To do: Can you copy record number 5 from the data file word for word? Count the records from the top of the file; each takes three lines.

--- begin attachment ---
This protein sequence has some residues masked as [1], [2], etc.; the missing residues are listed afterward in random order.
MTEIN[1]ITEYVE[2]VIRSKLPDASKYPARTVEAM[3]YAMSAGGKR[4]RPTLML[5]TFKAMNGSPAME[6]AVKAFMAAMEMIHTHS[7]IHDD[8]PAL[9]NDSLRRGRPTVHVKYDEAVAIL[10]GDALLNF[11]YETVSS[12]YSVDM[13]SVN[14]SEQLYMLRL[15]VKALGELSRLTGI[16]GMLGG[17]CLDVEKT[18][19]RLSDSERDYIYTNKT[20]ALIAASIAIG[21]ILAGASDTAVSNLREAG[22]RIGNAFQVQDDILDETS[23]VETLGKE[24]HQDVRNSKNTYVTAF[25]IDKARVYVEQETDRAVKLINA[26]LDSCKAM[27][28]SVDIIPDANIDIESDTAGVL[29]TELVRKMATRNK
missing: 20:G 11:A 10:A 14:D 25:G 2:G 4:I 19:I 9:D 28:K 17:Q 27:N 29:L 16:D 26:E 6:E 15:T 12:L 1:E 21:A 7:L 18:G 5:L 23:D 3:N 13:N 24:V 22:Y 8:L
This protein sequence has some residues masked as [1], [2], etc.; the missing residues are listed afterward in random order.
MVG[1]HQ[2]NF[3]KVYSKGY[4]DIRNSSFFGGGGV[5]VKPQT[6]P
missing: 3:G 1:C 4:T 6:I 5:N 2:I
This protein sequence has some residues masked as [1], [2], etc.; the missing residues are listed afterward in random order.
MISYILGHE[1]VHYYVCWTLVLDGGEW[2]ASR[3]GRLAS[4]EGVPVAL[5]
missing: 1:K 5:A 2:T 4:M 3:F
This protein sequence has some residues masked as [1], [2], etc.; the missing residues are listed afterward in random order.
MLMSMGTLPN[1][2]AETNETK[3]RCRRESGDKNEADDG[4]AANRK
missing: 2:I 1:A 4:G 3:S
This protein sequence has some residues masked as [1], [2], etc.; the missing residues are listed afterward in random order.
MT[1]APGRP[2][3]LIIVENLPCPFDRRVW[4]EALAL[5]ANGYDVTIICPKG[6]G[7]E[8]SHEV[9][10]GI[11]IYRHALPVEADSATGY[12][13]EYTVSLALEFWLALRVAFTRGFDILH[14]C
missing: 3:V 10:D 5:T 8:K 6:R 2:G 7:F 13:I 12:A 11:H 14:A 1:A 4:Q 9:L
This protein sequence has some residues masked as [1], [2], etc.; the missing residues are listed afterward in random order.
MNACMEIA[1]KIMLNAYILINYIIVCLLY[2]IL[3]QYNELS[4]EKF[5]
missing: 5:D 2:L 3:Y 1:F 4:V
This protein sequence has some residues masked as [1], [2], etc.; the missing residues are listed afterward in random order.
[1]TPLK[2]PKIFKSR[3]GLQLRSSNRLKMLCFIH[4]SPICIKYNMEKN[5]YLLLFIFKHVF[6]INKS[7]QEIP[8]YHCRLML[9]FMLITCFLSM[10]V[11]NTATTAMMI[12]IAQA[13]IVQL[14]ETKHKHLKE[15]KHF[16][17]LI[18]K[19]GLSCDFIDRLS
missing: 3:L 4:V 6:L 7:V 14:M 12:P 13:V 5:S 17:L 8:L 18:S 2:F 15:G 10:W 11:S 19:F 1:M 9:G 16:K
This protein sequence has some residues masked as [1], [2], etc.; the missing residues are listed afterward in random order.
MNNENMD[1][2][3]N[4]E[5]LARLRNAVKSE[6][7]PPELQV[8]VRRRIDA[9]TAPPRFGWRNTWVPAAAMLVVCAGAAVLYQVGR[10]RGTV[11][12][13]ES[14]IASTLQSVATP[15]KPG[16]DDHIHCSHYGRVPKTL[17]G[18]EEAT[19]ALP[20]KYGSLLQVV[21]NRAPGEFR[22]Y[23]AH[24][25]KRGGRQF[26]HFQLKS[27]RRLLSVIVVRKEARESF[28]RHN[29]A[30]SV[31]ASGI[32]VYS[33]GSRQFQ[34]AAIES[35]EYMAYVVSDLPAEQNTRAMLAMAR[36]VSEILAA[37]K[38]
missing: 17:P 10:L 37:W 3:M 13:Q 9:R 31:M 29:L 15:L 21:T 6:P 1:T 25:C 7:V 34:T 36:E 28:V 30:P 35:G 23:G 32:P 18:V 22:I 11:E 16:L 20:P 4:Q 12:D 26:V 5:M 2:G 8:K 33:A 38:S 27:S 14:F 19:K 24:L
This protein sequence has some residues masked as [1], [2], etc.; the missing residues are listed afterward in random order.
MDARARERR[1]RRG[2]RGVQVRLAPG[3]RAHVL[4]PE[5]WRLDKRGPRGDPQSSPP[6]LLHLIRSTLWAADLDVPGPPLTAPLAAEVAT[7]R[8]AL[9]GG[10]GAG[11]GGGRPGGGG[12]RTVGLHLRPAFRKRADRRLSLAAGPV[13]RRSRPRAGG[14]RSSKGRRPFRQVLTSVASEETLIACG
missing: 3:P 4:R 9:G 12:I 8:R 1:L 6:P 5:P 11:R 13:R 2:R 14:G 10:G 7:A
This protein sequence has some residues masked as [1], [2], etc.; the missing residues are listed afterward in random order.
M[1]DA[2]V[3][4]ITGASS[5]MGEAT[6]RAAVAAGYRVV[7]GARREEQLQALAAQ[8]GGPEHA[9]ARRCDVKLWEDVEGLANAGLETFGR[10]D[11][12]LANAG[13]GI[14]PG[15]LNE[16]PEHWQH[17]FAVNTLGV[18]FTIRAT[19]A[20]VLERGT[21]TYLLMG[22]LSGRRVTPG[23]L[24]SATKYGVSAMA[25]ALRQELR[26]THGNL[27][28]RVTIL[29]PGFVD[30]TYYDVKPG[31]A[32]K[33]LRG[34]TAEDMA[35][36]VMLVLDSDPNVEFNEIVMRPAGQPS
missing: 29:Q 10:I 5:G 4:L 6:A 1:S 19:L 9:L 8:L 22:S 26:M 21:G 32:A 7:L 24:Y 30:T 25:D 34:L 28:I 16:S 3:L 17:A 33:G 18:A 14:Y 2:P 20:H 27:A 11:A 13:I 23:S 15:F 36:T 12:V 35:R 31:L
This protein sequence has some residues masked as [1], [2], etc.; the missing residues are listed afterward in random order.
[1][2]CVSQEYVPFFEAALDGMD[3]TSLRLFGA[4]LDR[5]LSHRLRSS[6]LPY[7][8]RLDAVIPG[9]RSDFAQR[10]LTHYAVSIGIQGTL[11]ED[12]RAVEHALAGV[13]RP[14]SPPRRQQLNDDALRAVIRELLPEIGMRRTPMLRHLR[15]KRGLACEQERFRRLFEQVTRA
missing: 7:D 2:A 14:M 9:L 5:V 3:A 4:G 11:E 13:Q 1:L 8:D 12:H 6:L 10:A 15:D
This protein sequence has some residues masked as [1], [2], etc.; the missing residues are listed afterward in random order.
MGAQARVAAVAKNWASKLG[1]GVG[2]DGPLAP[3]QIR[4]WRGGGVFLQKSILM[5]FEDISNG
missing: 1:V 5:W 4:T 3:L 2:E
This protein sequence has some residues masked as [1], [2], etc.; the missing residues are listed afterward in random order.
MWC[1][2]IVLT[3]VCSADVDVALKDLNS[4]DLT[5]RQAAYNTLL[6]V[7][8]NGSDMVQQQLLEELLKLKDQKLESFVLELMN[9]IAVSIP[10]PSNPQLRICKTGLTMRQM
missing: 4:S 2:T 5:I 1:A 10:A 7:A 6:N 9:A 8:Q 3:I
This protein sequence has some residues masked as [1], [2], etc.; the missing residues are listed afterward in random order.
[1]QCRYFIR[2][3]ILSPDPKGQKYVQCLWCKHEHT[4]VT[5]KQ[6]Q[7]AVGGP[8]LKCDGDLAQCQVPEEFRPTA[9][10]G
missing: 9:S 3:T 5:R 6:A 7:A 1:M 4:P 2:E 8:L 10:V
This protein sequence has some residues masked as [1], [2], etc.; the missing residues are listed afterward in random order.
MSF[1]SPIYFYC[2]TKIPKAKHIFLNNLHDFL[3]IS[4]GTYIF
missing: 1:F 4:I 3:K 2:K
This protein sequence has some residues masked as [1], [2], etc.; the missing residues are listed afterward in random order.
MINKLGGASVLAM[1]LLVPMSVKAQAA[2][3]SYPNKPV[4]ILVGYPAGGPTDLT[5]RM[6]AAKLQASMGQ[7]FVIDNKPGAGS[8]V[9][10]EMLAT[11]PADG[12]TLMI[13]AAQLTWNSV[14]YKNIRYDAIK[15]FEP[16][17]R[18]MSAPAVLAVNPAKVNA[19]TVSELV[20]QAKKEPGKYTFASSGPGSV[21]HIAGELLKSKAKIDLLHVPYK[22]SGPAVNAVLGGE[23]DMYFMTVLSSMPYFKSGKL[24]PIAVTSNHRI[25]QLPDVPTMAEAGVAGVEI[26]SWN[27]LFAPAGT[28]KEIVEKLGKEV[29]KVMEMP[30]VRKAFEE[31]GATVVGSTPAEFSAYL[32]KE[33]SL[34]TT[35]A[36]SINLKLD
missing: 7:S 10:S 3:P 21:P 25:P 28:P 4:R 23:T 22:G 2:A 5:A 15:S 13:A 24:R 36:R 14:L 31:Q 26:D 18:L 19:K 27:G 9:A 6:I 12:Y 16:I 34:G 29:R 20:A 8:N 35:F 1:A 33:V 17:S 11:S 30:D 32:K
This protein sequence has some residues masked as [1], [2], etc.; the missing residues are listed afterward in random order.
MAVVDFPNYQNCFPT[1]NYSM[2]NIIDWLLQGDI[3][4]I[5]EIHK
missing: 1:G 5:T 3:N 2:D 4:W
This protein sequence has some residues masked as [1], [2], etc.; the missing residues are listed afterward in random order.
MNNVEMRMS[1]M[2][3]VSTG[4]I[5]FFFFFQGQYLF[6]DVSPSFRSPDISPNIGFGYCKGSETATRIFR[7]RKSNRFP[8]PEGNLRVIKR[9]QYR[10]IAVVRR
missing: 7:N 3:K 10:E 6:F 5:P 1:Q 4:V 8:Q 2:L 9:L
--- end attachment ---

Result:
This protein sequence has some residues masked as [1], [2], etc.; the missing residues are listed afterward in random order.
MT[1]APGRP[2][3]LIIVENLPCPFDRRVW[4]EALAL[5]ANGYDVTIICPKG[6]G[7]E[8]SHEV[9][10]GI[11]IYRHALPVEADSATGY[12][13]EYTVSLALEFWLALRVAFTRGFDILH[14]C
missing: 3:V 10:D 5:T 8:K 6:R 2:G 7:F 13:I 12:A 11:H 14:A 1:A 4:Q 9:L